The government has announced proposals to phase out the Default Retirement Age.
A Default Retirement Age (DRA) of 65 was introduced in the Employment Equality (Age) Regulations 2006. It allows employers to set retirement ages of 65 or higher and force staff to retire at 65 regardless of their circumstances.
Under government proposals revealed yesterday, from 6 April 2011 employers will no longer be able to issue any notifications for compulsory retirement using the DRA procedure.
Employers will only be allowed to compulsorily retire employees if they notify affected staff before 6 April and set a retirement date before 1 October 2011.
If employers wish to use retirement ages after 1 October 2011 they will have to demonstrate they are "objectively justified". Examples could include air traffic controllers and police officers.
The abolition of the DRA comes as people are living longer and the government is preparing to speed up increases in the state pension age.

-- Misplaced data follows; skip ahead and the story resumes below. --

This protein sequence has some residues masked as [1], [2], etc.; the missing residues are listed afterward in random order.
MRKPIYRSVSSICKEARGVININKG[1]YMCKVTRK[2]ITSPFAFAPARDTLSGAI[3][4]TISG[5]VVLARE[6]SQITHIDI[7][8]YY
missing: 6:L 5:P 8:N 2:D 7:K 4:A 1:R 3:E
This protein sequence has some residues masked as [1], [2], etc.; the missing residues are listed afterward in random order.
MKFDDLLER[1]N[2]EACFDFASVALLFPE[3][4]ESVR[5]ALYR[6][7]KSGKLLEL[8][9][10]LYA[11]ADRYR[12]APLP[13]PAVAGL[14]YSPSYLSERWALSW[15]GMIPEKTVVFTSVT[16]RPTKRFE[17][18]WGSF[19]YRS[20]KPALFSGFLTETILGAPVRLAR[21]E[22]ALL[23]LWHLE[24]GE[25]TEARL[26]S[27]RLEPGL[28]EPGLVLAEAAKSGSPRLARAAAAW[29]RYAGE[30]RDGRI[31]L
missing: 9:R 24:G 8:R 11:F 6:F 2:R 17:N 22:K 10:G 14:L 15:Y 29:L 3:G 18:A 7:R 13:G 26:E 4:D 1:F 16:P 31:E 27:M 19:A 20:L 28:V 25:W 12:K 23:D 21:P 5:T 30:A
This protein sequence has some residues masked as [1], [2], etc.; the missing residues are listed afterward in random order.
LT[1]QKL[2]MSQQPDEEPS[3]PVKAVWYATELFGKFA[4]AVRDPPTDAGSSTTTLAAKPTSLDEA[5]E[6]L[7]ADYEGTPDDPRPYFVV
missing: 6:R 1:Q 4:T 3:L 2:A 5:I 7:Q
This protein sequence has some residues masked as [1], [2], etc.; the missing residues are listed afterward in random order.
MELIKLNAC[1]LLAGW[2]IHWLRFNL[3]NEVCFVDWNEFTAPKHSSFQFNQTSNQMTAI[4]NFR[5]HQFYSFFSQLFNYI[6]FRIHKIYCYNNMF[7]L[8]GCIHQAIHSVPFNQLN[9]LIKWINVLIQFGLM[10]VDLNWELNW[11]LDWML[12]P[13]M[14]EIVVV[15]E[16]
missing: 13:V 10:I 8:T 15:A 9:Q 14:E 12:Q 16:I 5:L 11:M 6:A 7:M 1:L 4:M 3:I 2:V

"With more and more people wanting to extend their working lives we should not stop them just because they have reached a particular age," said Employment Relations Minister Edward Davey.
"Older workers bring with them a wealth of talent and experience as employees and entrepreneurs. They have a vital contribution to make to our economic recovery and long term prosperity."
- Retirement age consultation (Department for Business Innovation and Skills)
- Top 10 employment law changes in 2010 (The Solicitor)
- Retirement, age discrimination & unfair dismissal (The Solicitor)
- Retirement & age discrimination Laws in state of flux (The Solicitor)
- Workplace age discrimination law (The Solicitor)
- UK civil service in its heyday as mandatory retirement scrapped (The Solicitor)
- Default Retirement Age lawful... for now& (The Solicitor)
- Default Retirement Age consultation begins (The Solicitor)
- Age in the workplace: Harman heralds working 'wellderly' (The Solicitor)
- Retirement (Findlaw.co.uk)
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- Losing a job (Findlaw.co.uk)